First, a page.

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Top 10 plants used for the Christmas season all over the world


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plants used for the festive season

The winter season is mainly associated with Christmas trees, but there are other plants that are very popular during this time of the year. Whether it’s about some specific traditions in different parts of the world, or about decorative plants that are in great demand for the winter holidays, Christmas means more than Christmas trees and there is a whole range of plants used for the festive season.

Christmas Cactus
Schlumbergera (Christmas Cactus)

1. The Christmas cactus

Christmas celebrated in the Southern hemisphere is quite warm, so don’t expect to see much snowy trees, even if it’s just artificial snow.  A certain species of cactus, called Schlumbergera is a common houseplant in Africa, Australia and in some countries from Latin America. The cactus blooms in the winter and its flowers hang down being very similar to Christmas ornaments. It’s a plant species with fleshy leaves originating in Brazil, very much appreciated due to the special flowers in various colors, from white, pink, red, purple, violet to yellow and gold.

2. Holly

Holly berries that are used for decoration purposes around Christmas time are produced by approximately 400 species of holly (Ilex) that are growing in the wild all over the world. However, 80 Ilex species are currently threatened with extinction in the wild and are part of several programs designed to promote the conservation of this plant.

Holly is one of the most significant evergreen shrubs with spiky leaves, which has been used for Christmas decorations for centuries. It is a particularly decorative plant, whether it is in the form of a spectacular hedge or simply in the form of a bush, which remains permanently green, whether cut or not in a special form. Standard holly looks great in pots placed on the terrace or on the balcony, welcoming the winter with its beautiful green color.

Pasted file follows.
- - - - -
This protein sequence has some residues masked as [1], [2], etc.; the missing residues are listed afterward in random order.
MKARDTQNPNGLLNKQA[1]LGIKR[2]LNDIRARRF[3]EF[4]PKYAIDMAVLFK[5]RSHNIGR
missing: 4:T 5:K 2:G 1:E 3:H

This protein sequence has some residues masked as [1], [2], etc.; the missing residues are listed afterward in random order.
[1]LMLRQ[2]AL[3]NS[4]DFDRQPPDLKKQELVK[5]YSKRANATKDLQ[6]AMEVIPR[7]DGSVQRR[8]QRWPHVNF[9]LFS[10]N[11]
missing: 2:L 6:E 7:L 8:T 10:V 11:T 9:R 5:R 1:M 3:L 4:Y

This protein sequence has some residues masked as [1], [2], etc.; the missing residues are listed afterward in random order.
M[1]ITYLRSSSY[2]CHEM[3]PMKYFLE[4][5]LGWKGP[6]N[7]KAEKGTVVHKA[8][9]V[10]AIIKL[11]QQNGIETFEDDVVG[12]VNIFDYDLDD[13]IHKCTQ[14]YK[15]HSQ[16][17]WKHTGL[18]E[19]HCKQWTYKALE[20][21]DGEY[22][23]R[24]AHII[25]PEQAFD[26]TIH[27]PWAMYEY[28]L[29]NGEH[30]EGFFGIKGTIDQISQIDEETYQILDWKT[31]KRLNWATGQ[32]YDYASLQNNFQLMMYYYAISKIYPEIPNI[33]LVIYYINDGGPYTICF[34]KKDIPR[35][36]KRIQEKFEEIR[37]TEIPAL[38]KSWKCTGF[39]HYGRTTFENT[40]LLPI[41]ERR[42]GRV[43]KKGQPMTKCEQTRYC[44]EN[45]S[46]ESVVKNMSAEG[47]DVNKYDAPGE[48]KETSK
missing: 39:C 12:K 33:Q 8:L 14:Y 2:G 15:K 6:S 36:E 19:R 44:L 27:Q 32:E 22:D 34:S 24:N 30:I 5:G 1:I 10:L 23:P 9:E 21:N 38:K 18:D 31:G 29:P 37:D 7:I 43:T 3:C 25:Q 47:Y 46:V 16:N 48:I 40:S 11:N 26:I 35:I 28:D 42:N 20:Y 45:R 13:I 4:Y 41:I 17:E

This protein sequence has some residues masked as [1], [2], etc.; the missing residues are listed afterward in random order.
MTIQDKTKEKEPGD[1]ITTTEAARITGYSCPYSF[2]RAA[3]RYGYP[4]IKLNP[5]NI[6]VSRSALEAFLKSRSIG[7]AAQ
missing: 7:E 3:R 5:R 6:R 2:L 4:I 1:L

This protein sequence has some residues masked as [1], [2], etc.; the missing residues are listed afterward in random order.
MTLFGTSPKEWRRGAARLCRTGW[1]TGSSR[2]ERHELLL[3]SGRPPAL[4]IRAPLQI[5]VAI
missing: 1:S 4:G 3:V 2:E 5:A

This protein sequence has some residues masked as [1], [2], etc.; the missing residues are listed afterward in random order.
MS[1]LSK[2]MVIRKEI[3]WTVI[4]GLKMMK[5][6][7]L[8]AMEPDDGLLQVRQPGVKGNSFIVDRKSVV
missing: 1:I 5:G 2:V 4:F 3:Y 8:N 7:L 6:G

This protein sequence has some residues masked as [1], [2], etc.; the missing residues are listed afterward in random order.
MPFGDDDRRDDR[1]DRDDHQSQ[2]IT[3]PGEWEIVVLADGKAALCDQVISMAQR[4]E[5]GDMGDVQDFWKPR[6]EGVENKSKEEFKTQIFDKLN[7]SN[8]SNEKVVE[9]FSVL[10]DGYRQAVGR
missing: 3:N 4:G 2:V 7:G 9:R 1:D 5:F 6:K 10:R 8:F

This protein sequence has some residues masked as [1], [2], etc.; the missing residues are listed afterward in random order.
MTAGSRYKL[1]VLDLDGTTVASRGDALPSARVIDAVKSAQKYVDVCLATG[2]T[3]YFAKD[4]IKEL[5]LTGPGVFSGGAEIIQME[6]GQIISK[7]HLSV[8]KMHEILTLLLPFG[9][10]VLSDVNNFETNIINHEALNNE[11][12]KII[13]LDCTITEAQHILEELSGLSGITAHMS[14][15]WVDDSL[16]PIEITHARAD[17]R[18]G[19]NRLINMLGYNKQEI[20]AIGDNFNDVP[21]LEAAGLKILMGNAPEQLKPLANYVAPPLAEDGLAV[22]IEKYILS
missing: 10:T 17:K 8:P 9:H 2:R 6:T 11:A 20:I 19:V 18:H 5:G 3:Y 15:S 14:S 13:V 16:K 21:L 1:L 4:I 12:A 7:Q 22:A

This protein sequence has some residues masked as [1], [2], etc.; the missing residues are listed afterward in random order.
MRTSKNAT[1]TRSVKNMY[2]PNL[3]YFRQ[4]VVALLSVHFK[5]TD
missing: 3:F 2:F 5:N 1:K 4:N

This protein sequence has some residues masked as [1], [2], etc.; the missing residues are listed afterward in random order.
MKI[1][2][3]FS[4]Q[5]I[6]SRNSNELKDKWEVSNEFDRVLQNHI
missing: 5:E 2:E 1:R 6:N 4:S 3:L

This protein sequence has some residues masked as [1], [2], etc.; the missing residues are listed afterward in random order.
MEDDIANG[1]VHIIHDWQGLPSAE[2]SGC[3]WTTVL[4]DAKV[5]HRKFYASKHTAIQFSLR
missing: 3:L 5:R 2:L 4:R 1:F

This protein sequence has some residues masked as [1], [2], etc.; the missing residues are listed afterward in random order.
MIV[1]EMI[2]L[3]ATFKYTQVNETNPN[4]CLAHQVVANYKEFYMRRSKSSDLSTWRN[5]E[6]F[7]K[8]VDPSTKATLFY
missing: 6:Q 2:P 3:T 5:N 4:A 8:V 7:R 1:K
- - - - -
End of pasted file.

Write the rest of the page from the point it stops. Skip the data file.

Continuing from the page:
3. Poinsettia

This plant originated from Mexico and Central America and now it’s one of the most recognizable Christmas plants, symbolic for the holiday season. Their unique character comes from the fact the red “flowers” are actually the leaves of the plant. In stores and flower shops it’s even possible to find poinsettia plants that are dyed in various colors or sprayed with glitter. Poinsettia is also known as “The Christmas Star”, because its leaves turn red around the holiday season.

Poinsettia is known to have been originally cultivated by the Aztecs in the Mexican wetlands. They used this plant to get red dye and to fight against fever. Later, in the 17th century, the Franciscans used the flowers in various religious ceremonies. In 1825, Joel Poinsett, the US Secretary of State in Mexico, was the one who introduced this flower to the US, and it was also named after him. Cultivation and popularization began in the 1960s, and soon the plant became indispensable in Christmas decorations.

Today, in Mexico, it is known as “Noche Buena”, in Guatemala and Spain as “Flor de Pascua” (Easter Flower) and in Peru and Chile as “The Crown of the Andes”. In Turkey, it is known under the name “Ataturk’s flower”.

4. Ivy

Ivy is cultivated usually as a decorative plant and is known for the look it creates to any environment, similar to wilderness. Although in other parts of the world ivy is part of the Christmas traditions, it’s not unusual to see it in Europe and in some parts of western Asia throughout the year, decorating the exterior of houses.  Sometimes, it’s considered to be an invasive plant species, because it doesn’t require much to grow fast. However, ivy is also very useful because its nectar provides food for more than 70 species of insects and its berries are eaten by 16 bird species.

For Celts, Ivy was the Goddess who kept life throughout the harsh winter months, so this plant continued to be intertwined over the centuries with Christmas traditions, especially since the Christmas song The Holly and the Ivy was published in 1710.